If you’re the adventurous sort, and you like to go to places that are not just off-road, but also off-map, then you have to check out the Melaka Sand Dunes.
It’s not a natural feature. The internet tells us that it was part of a land reclamation project that was never completed. Maybe the construction company that was contracted to do it ran out of money, or something. We may never know.
The point is that there is now something like a small desert with sand dunes at the edge of the coast. Google Maps doesn’t show you the full extent of the area covered by the sand. You just have to go and take a look for yourself.
What Google Maps does show you is a carpark, which is just an empty space. At the further end of the car park, there is a barrier that was open the day we came. So naturally we continued driving down that sandy path.
There were other people who parked their cars here and started walking where we drove. Various blog posts told us that it would be somewhere between 1.2km and 1.6km to walk, and would take about 20 minutes.
Naturally we drove instead, as there were no signs telling us that we couldn’t do that. After some time, the road, if you can call it that, ended in a T-Junction. There were many, many cars lining both sides.
On the right it seemed like it led to the way out, so we chose to go left instead. There were cars, vans, and pickup trucks parked on both sides, until the road was narrow enough for just one car to pass.
“How are we going to get out?” asked Teck Hwa, our driver.
“Never mind, just drive first,” said Baby Tilapia. “We’ll cross the bridge when we come to it.”
We never reached the bridge. We eventually reached a point when we could go no further, and there was an empty lot between two cars that we parked.
All around us were fishermen. Hundreds of fishing poles were stuck vertically in the sand on the beach. We started walking in the direction of the fishermen, and spoke to some of them to find out what was going on. What was happening that would bring hundreds of them on a hot, sunny morning to fish here. Why here?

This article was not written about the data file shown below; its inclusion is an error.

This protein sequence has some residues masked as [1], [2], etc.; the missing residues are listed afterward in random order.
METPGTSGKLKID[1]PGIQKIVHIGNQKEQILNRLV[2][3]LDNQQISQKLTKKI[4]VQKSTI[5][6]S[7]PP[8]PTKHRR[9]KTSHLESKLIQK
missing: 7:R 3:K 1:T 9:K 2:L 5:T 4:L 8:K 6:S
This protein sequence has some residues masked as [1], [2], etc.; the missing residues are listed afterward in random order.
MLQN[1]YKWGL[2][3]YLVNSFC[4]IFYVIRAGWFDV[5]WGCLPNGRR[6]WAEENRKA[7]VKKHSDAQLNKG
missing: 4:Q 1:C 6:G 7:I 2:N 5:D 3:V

They told us that there was a fishing competition taking place. They have each paid RM100 to come and fish in these waters from 8.30am to 12.30pm, and the person that caught the biggest fish during this time would win the grand prize of RM30,000. 😱
It was about 11am when we were there, and based on our observations, those further away from shore caught fewer fish than those closer to the mainland. Baby Crab, who has years of fishing experience, explained that this is because the bigger fish have more food to eat closer to the shore. It must be because of her fishing experience that she was able to catch such a good fish as Baby Tilapia. 😏
We observed some enterprising people who had employed their kids to walk around to the fishermen to sell them iced drinks. We bet they made big bucks from their booming business under the burning beams of the late morning sun.
Satisfied with the fishing part, we then started to explore the sand dunes. These were formed as the sea winds blew the unused sand from the land reclamation project into piles. Surprisingly they were quite solid, and you can’t sink into them. This may be because of the trees and shrubs that have started to grow on them, their roots holding the sand in place.
Instagramers are sure to come here to take photos to earn views. We read that couples even come here for their wedding photo shoots. But damn, was it hot! We all got sunburned from our hour or so here.
After the mandatory photos, we took a short cut over the dunes back to our car and drove off to have a best left forgotten coconut milk shake at Klebang Beach.
No, just no. Not worth mentioning.
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